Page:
In addition to his academic work, Mr. Kleiman provided advice to local, state, and national governments on crime control and drug policy. Before he came to UCLA in 1995, he taught at Harvard’s Kennedy School of Government and at the University of Rochester. Outside of academia, he had worked for the U.S. Department of Justice (as Director of Policy and Management Analysis for the Criminal Division), for the City of Boston (as Deputy Director for Management of the Mayor’s Office of Management and Budget), for Polaroid Corporation (as Special Assistant to the CEO, Edwin Land), and on Capitol Hill (as a legislative assistant to Congressman Les Aspin). He graduated from Haverford College (magna cum laude, majoring in political science, philosophy, and economics) and did his graduate work (M.P.P. and Ph.D.) at the Kennedy School.

Mr. Kleiman blogged at The Reality-Based Community, at samefacts.org

SELECTED BOOKS & PUBLICATIONS

When Brute Force Fails
Since the crime explosion of the 1960s, the prison population in the United States has multiplied fivefold, to one prisoner for every hundred adults — a rate unprecedented in American history and unmatched anywhere in the world. Even as the prisoner head count continues to rise, crime has stopped falling, and poor people and minorities still bear the brunt of both crime and punishment. When Brute Force Fails explains how we got into the current trap and how we can get out of it: to cut both crime and the prison population in half within a decade.
Read more

Excess: Drug Policy for Results
Kleiman, M. Against Excess: Drug Policy for Results. New York: Basic Books, 1992. Kleiman, M.Marijuana: Costs of Abuse, Cost of Control. Greenwich, Conn.: Greenwood Press, 1989.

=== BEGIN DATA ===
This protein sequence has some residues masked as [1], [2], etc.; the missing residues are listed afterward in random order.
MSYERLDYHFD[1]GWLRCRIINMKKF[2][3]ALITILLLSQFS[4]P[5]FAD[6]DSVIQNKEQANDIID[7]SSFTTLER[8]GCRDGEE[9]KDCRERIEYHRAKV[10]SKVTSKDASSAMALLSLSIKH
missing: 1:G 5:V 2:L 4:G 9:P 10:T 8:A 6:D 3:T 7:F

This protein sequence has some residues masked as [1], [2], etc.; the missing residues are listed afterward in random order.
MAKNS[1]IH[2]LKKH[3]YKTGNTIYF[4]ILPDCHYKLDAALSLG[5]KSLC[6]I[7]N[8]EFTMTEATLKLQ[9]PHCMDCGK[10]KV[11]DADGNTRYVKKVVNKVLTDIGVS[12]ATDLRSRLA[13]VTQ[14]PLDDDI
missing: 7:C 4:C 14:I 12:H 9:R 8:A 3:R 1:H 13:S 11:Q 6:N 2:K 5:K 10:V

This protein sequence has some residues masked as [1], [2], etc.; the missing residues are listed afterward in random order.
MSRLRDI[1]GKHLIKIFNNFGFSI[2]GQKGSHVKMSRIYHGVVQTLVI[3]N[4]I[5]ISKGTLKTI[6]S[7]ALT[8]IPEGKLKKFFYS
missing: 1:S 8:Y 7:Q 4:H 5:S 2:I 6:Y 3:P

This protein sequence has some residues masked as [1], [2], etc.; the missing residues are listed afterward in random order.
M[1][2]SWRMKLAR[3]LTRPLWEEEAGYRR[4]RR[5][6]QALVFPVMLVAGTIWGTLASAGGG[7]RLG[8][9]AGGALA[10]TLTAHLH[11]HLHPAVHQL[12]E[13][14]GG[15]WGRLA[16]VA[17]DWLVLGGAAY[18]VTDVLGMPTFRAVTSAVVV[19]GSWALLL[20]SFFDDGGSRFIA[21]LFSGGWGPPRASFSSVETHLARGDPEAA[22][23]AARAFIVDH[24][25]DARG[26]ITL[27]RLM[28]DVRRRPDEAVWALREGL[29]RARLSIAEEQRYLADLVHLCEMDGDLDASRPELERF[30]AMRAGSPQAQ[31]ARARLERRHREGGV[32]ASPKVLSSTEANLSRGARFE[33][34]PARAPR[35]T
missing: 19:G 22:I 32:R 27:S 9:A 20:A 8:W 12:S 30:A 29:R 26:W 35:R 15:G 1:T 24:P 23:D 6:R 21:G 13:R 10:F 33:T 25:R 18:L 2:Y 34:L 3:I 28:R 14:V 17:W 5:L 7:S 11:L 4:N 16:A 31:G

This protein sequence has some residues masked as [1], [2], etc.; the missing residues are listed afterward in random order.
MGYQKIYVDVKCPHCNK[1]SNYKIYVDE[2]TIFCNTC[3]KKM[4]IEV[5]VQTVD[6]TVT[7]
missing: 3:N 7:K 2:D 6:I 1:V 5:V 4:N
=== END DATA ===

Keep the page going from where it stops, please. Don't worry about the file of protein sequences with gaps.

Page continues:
Read more

Gary M. Segura

Gary Segura is the Dean of the Luskin School of Public Affairs at UCLA.

His work focuses on issues of political representation and social cleavages, the domestic politics of wartime public opinion, and the politics of America’s growing Latino minority.  Among his most recent publications are “Latino America: How America’s Most Dynamic Population is Poised to Transform the Politics of the Nation” with Matt Barreto (Public Affairs Press, 2014); “The Future is Ours: Minority Politics, Political Behavior, and the Multiracial Era of American Politics” with Shaun Bowler (2011, Congressional Quarterly Press), and two books with the Latino National Survey team: “Latinos in the New Millennium: An Almanac of Opinion, Behavior, and Policy Preferences” (2012, Cambridge University Press), and “Latino Lives in America: Making It Home” (2010, Temple University Press). He has another book in press, “Calculated War: The Public and a Theory of Conflict,” with Scott S. Gartner, under contract to Cambridge University Press.

EMPLOYMENT SCAM ALERT: UCLA Health Recruitment is currently being targeted by scam artists through external job board sites. If you feel you received bogus emails and offers from someone claiming to be Dean Gary Segura, please see this document to review some tips in order to avoid becoming targeted.

Earlier work has been published in the American Political Science Review, American Journal of Political Science, Journal of Politics, Political Research Quarterly, and the Annual Review of Political Science, among many others.

Over the last 18 years, he has directed polling research that has completed over 100,000 interviews of Americans of all backgrounds on matters of political importance. He has briefed members of both the House and Senate as well as senior administration officials and appeared on National Public Radio, the “News Hour,” “Frontline,” “the CBS Evening News,” MSNBC, and numerous other outlets.

Segura served as an expert witness on the nature of political power in all three of landmark LGBT marriage rights cases in 2013 and 2015, Windsor v. United States, Hollingsworth v Perry, and the historic Obergefell v. Hodges, which recognized marriage equality as a constitutionally protected right. He has provided expert testimony on discrimination in both voting rights cases and LGBT civil rights cases, and filed amicus curiae briefs on subjects as diverse as marriage equality and affirmative action.

Segura was one of the principal investigators of both the 2012 and 2016 American National Election Studies, and was one of the principal investigators of the Latino National Survey, in 2006.